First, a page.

Tucson’s tallest downtown building will soon be home to a boutique hotel and restaurant that spills out onto the patio.
The developers of the hotel, on the first nine floors at 1 S. Church Ave., have signed on with the Marriott Tribute brand, a collection of unique hotels throughout the world without the cookie-cutter look.
The ground-floor restaurant will be open to the public with patio seating, said Tyler Kent, managing director of the hotel’s developer, Opwest Partners, based in Scottsdale.
“We want this restaurant to be the heart and soul of Tucson,” he said.
Developers are still in negotiations with several restaurant concepts.
The hotel will have 145 rooms, boasting the proximity to the Tucson Convention Center and streetcar, Kent said.
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The Rio Nuevo board in 2019 agreed to eight years of insulation from property taxes using the Government Property Lease Excise Tax tool and for site-specific sales tax revenue sharing of up to $1 million.
Developers project the hotel to reach $1.6 million in tax revenue in years four through nine and $2 million annually after 10 years in operation.
Renovations for the yet-to-be-named hotel are expected to begin in January, and the hotel will be ready for guests in December 2022.
The floors above the hotel space will remain offices and the local owners will continue to manage that operation.
The 23-story One South Church building was built in 1986.
Downtown Tucson has seen a flurry of hotel activity in recent years, with several new openings.
Earlier this year, the DoubleTree by Hilton Tucson Downtown Convention Center opened its doors.
The six-story, 170-room hotel at 280 S. Church Ave. features meeting space, a second-story pool, two bars and a restaurant on the ground floor.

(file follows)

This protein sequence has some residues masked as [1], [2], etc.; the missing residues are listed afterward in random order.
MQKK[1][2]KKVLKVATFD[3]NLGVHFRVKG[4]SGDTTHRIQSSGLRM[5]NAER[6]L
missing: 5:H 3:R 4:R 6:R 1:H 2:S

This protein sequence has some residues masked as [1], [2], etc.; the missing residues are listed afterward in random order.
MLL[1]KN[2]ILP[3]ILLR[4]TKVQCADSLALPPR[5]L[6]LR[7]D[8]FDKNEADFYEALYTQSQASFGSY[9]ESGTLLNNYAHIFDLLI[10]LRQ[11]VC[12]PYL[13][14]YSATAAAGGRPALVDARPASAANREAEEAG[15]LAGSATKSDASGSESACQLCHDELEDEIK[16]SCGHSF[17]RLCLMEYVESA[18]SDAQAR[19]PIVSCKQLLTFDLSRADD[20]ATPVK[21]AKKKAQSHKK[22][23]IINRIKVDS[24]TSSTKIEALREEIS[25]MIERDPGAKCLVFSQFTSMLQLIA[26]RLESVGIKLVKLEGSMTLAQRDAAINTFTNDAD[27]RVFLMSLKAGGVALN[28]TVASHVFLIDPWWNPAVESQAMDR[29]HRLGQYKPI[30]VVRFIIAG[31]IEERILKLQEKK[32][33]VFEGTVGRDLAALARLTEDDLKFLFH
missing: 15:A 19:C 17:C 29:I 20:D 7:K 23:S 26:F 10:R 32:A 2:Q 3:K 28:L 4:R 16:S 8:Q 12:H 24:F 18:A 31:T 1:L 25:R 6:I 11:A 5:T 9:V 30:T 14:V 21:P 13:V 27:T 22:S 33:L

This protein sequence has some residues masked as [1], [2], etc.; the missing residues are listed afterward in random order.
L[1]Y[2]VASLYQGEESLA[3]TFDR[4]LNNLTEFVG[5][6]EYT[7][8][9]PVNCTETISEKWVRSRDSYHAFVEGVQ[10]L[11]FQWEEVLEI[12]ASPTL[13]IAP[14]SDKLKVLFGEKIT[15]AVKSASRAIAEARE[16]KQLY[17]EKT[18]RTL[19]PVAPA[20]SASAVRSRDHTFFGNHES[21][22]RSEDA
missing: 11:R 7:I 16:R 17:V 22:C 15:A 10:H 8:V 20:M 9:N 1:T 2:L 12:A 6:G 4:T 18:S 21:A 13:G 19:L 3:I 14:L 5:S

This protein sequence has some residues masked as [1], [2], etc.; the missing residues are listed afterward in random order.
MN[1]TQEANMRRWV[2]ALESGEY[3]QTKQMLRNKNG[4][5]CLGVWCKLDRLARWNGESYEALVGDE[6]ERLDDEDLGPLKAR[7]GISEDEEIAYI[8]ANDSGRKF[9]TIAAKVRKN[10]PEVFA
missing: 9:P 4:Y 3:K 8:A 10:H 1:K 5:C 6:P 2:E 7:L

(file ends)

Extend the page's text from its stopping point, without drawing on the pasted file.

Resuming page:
There’s also the 76-room Hampton Inn and a 123-room Home2 Suites, which were built in a six-story structure on South Stone Avenue between Ochoa and Corral streets, across the street from St. Augustine Cathedral.
Those new additions joined the AC Hotel Tucson Downtown Marriott with 136 rooms, a sixth-floor pool deck, and a lobby bar. At the time, the AC was the first hotel built in downtown Tucson in four decades.
A report released earlier this month by the state Office of Economic Opportunity predicted a strong rebound for the leisure and hospitality sector of the economy, which was hit hard by the COVID pandemic.
In just the two months between February and April 2020, total employment dropped by 146,600 jobs. That’s more than 43% of those working in the industry.
It has recovered somewhat, though it still remains about 25,000 below its pre-COVID peak of 336,200.
The report predicts that employment at hotels and resorts will grow at the rate of 3.7% a year between now and the end of the decade.
Contact reporter Gabriela Rico at firstname.lastname@example.org. Howard Fischer of Capitol Media Services contributed to this story.